According to themselves, the ancient Greeks borrowed their alphabet from the Phoenicians. They then changed it to suit their needs, dropping letters that were not used in the Greek language, adding vowels and so on. They then used the language to record their poems, their history and their business records.
At first, their writing ran from right to left. Then, much later, they wrote from left to right, as we do today. In between they used a kind of writing called boustrophedon (as the ox turns when he plows a field). At that time the Greeks did not use Upper and Lower case letters, nor did they use punctuation so reading a piece of boustrophedon writing is challenging. See if you can decipher the following story about Pandora, the first woman.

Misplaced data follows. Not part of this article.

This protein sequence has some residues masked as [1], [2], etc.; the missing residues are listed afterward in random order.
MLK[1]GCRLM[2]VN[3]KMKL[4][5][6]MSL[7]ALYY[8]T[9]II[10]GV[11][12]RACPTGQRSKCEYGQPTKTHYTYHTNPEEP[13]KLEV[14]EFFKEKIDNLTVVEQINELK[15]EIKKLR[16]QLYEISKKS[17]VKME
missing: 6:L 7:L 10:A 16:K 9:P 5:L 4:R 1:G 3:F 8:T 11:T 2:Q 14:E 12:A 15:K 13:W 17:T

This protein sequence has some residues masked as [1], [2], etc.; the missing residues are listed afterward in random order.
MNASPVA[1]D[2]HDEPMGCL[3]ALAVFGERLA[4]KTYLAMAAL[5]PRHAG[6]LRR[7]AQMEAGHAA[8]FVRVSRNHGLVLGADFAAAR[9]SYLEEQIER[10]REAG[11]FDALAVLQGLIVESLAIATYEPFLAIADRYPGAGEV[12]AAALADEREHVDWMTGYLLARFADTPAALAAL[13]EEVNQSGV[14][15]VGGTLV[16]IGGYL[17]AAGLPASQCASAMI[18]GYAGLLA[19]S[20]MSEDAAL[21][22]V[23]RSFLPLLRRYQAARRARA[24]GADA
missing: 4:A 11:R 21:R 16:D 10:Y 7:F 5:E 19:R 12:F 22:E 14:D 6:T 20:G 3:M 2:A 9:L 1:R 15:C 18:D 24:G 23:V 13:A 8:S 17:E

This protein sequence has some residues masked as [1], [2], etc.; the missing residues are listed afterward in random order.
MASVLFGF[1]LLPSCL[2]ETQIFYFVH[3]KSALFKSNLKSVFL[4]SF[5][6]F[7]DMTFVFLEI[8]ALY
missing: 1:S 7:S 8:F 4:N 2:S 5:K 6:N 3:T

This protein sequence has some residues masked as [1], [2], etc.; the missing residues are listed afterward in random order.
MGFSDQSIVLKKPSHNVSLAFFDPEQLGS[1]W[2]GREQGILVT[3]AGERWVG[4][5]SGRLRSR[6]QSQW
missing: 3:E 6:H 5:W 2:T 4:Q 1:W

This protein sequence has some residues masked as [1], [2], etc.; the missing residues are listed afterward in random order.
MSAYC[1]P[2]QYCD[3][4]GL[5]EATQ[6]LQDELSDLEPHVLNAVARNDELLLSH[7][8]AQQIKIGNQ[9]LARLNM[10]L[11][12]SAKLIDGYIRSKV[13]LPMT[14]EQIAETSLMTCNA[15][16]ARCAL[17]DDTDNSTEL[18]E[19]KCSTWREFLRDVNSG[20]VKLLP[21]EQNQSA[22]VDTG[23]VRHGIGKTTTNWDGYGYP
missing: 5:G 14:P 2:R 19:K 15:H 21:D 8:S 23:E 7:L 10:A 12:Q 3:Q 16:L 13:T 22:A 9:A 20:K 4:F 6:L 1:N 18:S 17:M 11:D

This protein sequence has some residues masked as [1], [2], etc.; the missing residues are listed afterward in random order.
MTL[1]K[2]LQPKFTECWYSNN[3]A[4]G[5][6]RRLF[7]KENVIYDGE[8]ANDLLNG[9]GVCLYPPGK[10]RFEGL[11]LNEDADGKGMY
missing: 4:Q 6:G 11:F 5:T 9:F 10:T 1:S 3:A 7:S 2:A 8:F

See, below, how much easier it is to read boustrophedon writing when punctuation is added!
Now, try doing a piece of boustrophedon writing on your own. Find a poem, a nursery rhyme or a short story and put it into “ox writing”, without punctuation and then ask a classmate or a member of your family to decipher it.